Managing Autism and Diabetes Together
Doctors and biochemist debate about whether or not a link exists between autism spectrum disorders (ASD) and diabetes. An excellent article written for DiabetesMine.com, discusses a number of different medical views on the topic, as well as testimonies of individuals who live with both autism and diabetes.
Overall, while there is no proven cause and effect between autism and diabetes, there are a number of people who live with both of these disorders.
Do you live with type 1 or type 2 diabetes? Are you diagnosed with autism, or care for someone who is? It is a lot of work to manage one disorder. Can you imagine having both?
A major challenge for the person diagnosed with both ASD and diabetes is communication. More so, difficulties with communication can be downright dangerous if physical pains and medical needs (like low blood sugar or an upset stomach) cannot be properly expressed. But there is a silver lining too; both disorders are best managed when a structured regimen is in place.
To learn more about how to manage the symptoms of diabetes with common traits of ASD, continue reading.
Communication = Problem
Adults and children with autism spectrum disorders may have difficulty describing how they feel physically. In the DiabetesMine.com article, there are a number of testimonials written from parents of children who have autism and diabetes. These individuals list some fears and challenges that exist because of the combination of disorders.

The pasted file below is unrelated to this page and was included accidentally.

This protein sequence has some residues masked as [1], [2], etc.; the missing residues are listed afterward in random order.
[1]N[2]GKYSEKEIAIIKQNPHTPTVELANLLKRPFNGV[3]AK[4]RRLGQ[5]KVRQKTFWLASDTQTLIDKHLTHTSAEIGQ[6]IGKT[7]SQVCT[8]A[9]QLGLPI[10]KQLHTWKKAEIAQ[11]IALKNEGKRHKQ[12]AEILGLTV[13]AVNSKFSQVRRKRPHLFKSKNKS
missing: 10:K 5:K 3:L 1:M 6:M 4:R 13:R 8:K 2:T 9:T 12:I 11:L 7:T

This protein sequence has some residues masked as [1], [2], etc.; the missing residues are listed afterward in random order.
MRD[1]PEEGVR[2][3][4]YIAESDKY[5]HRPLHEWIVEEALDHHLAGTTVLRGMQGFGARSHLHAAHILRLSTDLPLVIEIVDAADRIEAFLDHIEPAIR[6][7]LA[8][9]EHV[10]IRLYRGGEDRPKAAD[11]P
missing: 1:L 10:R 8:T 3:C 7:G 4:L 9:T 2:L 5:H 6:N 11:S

The reality is that diabetes is a huge hurdle for children with ASD who are unaware of what a low blood sugar episode feels like and unable to express their medical needs. Overall, many parents are afraid that their autistic children lack necessary communication skills that allow them to be understood in medical situations.
Regimen = Solution
A saving grace to those who have a combination of autism and diabetes is that both disorders require a routine to be manageable. In further reading of the testimonies mentioned above, it becomes clear that parents are able to use the children’s desire for routine, which is a common characteristic of ASD, to manage their medical care regimens.
By making diet and exercise part of the daily routine, a parent makes it easier for his or her child to adopt eating habits that keep the little one healthy. Also, setting medical checkups at the same time, on a weekly or monthly rotation, can help a child practice and learn how to express his or her physical feelings accurately.
While the combination of autism and diabetes is rare, a number of individuals in Canada’s disability community manage both disorders successfully. Are you one of these few? How have you overcome the hurdle of communication, and leveraged your need for routine in ways that allow you to live a healthy and full life?
It is possible to increase your quality of life by learning more about the disorders that appear most challenging. Continue reading how parents and children with autism and diabetes are thriving in difficult situations. Here is the link to the article that inspired this post: http://www.diabetesmine.com/2012/04/autism-diabetes.html.